Figuring out when digit substitution is applied

by Michael S. Kaplan, published on 2005/09/09 10:38 -04:00, original URI: http://blogs.msdn.com/b/michkap/archive/2005/09/09/462920.aspx


A developer at Microsoft recently asked me the following:

In control panel -> Regional options, the short date sample some times show national digit shapes. Is there any way, I can find out using an api which digit shape is used in the short date example of regional options?

The most important place to look is at GetLocaleInfo and specifically the LCTYPE values LOCALE_IDIGITSUBSTITUTION and LOCALE_SNATIVEDIGITS:

LOCALE_IDIGITSUBSTITUTION
Windows 2000/XP: Determines the shape of the digits. For example, Arabic, Thai, and Indic digits have classical shapes different from western digits. The specifier can be one of these values.
Value Meaning
0 Context - the shape depends on the previous text in the same output.
1 None/Arabic - gives full Unicode compatibility.
2 Native - national shapes determined by LOCALE_SNATIVEDIGITS.
LOCALE_SNATIVEDIGITS
Native equivalents to ASCII zero through 9.

Regional and Language Options uses GetDateFormat to get the formatted string and it is Uniscribe that takes the string when it is rendered and decides what to substitute, as appropriate.

You see, it is Uniscribe and more specifically the ScriptApplyDigitSubstitution and ScriptRecordDigitSubstitution functions (plus the supporting SCRIPT_DIGITSUBSTITUTE structure). Since Uniscribe has shipped in the box for every version of Windows since Windows 2000, the information about when and how to substitute digits is indeed valuable, and the Uniscribe implementation proves it. You can use these functions to do all of the "heavy lifting" for figuring out how to handle digits in a wide variety of situations....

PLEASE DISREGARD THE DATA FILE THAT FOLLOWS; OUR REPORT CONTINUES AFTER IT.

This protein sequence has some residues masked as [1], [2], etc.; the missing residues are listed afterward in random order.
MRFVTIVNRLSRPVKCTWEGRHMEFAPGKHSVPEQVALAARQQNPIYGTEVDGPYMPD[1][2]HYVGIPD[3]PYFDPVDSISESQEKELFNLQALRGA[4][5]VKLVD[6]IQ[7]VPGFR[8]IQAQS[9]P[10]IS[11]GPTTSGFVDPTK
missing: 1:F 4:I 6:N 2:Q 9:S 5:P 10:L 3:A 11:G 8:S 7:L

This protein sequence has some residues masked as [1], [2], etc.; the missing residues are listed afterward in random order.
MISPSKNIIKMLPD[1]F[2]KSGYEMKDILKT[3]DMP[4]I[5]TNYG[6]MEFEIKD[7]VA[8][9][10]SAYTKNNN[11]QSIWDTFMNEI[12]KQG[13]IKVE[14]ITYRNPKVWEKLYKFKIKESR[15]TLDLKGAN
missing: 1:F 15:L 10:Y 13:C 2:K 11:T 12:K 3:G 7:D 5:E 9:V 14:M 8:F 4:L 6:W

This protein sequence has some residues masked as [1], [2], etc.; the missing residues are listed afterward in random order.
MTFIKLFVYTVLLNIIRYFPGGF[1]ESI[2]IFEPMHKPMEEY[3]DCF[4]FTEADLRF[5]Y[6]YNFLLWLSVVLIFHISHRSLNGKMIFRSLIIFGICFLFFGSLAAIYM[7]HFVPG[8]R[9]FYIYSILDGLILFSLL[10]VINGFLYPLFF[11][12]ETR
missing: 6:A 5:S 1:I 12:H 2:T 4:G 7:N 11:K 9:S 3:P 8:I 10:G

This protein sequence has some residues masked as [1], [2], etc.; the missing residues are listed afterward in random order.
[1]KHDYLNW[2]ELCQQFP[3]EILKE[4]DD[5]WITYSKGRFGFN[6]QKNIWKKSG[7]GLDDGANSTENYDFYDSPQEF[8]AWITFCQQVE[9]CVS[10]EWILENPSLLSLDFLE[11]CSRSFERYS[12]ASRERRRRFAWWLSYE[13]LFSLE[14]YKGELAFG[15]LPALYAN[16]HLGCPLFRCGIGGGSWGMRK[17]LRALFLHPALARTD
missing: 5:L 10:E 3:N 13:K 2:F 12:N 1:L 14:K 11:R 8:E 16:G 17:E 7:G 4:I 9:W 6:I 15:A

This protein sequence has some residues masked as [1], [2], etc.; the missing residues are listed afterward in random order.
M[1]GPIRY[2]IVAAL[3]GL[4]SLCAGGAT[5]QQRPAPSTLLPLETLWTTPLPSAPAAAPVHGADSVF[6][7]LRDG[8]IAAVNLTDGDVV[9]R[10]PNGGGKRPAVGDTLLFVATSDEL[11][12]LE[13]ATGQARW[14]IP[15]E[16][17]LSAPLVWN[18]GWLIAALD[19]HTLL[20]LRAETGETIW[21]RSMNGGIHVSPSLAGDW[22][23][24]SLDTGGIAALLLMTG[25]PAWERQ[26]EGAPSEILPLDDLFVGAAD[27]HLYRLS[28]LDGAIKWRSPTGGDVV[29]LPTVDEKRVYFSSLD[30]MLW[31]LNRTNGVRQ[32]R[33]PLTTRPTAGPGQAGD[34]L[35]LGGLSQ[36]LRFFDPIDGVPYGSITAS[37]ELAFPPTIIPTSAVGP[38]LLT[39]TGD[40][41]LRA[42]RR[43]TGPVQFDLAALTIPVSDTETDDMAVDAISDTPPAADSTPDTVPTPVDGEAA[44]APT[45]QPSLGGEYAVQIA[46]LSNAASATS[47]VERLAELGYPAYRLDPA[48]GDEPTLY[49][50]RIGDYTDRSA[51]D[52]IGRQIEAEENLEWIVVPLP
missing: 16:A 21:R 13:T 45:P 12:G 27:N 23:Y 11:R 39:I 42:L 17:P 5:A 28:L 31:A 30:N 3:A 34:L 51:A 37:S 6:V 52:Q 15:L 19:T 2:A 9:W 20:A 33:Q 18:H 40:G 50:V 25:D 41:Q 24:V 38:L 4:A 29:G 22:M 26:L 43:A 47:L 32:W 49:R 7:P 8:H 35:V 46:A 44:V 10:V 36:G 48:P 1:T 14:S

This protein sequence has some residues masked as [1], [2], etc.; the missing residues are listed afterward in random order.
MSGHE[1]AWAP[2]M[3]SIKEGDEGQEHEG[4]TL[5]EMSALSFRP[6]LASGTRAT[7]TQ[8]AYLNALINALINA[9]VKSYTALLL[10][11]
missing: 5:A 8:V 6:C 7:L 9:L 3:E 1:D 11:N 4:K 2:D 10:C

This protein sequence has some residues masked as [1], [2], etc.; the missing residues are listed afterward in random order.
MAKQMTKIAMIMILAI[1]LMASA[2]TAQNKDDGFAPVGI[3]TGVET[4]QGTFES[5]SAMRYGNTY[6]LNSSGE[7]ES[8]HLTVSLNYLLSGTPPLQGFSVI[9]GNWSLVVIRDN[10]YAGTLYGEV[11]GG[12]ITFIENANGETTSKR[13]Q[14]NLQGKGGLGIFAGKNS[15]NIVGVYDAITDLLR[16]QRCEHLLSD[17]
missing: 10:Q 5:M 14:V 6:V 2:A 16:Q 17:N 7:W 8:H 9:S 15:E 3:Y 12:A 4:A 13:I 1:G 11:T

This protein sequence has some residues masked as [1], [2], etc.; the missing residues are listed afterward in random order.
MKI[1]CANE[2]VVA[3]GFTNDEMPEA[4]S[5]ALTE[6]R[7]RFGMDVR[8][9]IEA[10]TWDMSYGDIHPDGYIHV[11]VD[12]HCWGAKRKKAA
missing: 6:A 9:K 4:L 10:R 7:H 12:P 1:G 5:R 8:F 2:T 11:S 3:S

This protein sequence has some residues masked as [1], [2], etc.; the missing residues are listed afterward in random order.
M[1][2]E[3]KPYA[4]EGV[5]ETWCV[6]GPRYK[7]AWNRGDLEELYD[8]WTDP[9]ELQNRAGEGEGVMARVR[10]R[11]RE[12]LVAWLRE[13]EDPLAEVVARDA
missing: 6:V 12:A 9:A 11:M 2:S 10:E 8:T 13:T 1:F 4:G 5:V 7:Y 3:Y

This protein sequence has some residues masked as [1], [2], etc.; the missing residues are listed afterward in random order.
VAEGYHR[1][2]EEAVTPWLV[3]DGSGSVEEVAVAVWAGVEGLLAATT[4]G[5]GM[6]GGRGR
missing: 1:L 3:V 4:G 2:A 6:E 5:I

This post brought to you by "" (U+0e59, a.k.a. THAI DIGIT NINE)


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referenced by

2010/11/12 Suddenly, in a bit more time than a blink of an eye, "standards support" becomes "less i18n support"

2008/10/02 When swimming in a sea of CONTEXT, applications can drown (and there is no lifeguard)

2007/02/14 Nothing seems to be parsing the crap out of *this* number

2006/06/18 The Phantom of the Digits

2006/04/26 How to NOT Parse Unicode Digits, or How to: Parse Unicode Digits... NOT!

2006/02/22 And the digits just keep on coming

2006/01/18 Digits -- there is no substitute

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